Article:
The new Omicron variant of SARS-CoV-2, first identified in November 2021, is rapidly spreading all around the world. Omicron has become the dominant variant of SARS-CoV-2. There are many ongoing studies evaluating the effectiveness of existing vaccines. Studies on the neutralizing activity of vaccinated sera against the Omicron variant are currently being carried out in many laboratories. In this study, we have shown the neutralizing activity of sera against the SARS-CoV-2 Omicron variant compared to the reference Wuhan D614G variant in individuals vaccinated with two doses of Sputnik V up to 6 months after vaccination and in individuals who experienced SARS-CoV-2 infection either before or after vaccination. As a control to our study we also measured neutralizing antibody titers in individuals vaccinated with two doses of BNT162b2. The decrease in NtAb titers to the Omicron variant was 8.1-fold for the group of Sputnik V-vaccinated individuals. When the samples were stratified for the time period after vaccination, a 7.6-fold or 8.8-fold decrease in NtAb titers was noticed after up to 3 and 3-to-6 months after vaccination. We observed a 6.7- and 5-fold decrease in Sputnik V-vaccinated individuals experiencing asymptomatic or symptomatic infection, respectively. These results highlight the observation that the decrease in NtAb to the SARS-CoV-2 Omicron variant compared to the Wuhan variant occurs for different COVID-19 vaccines in use, with some showing no neutralization at all, confirming the necessity of a third booster vaccination.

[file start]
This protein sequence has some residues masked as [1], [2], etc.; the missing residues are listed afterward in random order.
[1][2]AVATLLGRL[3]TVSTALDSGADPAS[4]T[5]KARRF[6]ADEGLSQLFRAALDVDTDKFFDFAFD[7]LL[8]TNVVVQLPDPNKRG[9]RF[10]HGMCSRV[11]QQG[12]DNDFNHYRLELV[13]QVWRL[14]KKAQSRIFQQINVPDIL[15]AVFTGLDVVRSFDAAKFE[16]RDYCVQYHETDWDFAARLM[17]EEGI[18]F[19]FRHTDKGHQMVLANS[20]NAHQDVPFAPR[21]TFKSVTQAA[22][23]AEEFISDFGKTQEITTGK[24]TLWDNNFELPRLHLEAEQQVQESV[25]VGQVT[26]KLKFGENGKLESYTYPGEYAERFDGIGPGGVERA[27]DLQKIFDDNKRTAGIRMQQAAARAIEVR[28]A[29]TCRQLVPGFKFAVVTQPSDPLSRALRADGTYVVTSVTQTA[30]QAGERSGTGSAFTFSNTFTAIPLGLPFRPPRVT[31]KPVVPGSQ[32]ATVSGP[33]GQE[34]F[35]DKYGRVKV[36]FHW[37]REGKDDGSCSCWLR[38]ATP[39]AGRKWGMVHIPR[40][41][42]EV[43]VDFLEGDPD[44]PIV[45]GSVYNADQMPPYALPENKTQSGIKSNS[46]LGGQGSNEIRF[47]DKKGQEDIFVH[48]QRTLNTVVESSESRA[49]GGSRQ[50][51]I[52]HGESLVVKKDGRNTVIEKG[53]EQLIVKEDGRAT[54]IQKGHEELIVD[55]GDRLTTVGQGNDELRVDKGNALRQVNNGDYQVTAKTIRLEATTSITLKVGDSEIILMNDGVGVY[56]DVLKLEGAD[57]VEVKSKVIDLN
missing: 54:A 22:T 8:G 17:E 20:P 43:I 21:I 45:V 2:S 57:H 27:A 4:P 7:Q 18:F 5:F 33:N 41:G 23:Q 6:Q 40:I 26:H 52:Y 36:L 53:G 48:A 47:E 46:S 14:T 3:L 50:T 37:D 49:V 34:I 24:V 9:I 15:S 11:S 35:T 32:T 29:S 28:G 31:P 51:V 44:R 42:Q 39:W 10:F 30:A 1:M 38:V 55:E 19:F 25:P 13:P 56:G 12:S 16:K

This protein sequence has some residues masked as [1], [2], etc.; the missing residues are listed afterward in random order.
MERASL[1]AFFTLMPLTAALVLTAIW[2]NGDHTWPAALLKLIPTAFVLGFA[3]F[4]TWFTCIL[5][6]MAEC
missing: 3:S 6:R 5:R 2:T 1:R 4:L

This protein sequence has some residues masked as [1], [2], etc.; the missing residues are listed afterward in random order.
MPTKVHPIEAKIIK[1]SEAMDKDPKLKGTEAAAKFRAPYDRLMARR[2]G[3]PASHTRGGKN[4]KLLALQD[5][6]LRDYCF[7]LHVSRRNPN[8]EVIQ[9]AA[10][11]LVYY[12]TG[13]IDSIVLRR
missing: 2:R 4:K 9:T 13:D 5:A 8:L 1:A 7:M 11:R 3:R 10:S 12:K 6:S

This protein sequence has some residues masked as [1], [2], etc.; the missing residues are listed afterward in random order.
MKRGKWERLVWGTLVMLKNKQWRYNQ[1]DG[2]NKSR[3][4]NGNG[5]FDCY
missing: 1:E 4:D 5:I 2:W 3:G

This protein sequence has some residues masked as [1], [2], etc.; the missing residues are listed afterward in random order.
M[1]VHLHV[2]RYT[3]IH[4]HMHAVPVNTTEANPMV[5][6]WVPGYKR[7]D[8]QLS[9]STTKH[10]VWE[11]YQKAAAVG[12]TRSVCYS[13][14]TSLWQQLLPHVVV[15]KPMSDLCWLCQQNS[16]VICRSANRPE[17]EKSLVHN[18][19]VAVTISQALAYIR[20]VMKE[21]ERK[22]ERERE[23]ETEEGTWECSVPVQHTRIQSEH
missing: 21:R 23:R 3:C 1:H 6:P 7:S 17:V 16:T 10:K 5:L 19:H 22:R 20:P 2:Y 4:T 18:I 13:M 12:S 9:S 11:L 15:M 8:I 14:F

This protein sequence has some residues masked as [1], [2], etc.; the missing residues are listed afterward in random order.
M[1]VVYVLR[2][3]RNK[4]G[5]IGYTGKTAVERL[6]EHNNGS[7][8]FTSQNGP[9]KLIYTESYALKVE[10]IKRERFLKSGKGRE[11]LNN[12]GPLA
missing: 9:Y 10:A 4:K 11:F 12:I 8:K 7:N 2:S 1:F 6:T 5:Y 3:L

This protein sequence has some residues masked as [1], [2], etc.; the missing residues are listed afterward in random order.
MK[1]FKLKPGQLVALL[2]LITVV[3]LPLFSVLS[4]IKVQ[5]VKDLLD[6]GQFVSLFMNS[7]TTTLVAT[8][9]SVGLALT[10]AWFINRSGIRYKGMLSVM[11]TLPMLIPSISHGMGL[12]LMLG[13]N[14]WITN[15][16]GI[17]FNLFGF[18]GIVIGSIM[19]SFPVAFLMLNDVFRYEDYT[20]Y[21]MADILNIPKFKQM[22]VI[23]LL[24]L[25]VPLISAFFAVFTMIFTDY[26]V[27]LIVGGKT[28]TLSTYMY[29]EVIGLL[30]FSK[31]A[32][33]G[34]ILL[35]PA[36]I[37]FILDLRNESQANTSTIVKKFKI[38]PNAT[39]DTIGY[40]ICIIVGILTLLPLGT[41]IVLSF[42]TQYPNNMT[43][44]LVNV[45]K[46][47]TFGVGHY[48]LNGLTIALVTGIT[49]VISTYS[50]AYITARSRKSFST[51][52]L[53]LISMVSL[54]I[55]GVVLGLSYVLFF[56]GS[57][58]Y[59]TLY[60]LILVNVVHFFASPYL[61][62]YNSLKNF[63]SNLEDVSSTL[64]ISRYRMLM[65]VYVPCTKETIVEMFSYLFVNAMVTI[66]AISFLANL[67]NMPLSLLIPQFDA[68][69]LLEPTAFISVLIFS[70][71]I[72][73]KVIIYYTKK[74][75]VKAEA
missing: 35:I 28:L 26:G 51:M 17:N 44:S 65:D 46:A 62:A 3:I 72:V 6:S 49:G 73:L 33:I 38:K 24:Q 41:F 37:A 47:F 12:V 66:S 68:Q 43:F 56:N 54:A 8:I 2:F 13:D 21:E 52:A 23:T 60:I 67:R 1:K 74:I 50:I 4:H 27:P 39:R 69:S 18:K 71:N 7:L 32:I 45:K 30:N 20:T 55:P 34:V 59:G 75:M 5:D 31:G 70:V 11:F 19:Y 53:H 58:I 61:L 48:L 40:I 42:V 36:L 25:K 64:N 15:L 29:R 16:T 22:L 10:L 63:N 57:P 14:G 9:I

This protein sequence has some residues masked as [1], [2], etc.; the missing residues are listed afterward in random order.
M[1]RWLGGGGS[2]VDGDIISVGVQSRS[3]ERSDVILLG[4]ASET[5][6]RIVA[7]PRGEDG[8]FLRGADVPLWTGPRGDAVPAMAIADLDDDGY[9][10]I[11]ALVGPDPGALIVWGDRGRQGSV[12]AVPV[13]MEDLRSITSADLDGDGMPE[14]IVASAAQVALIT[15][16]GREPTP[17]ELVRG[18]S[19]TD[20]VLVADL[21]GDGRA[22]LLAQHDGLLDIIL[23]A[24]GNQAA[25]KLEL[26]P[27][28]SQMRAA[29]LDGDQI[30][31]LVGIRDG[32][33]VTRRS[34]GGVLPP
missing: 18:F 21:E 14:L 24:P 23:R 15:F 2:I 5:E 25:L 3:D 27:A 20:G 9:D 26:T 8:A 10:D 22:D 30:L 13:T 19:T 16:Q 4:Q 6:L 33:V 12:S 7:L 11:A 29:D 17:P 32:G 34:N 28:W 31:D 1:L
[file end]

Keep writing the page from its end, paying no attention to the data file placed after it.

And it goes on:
19.
Int J Infect Dis ; 122: 401-404, 2022 Sep.
Article in English | MEDLINE | ID: covidwho-1907181

ABSTRACT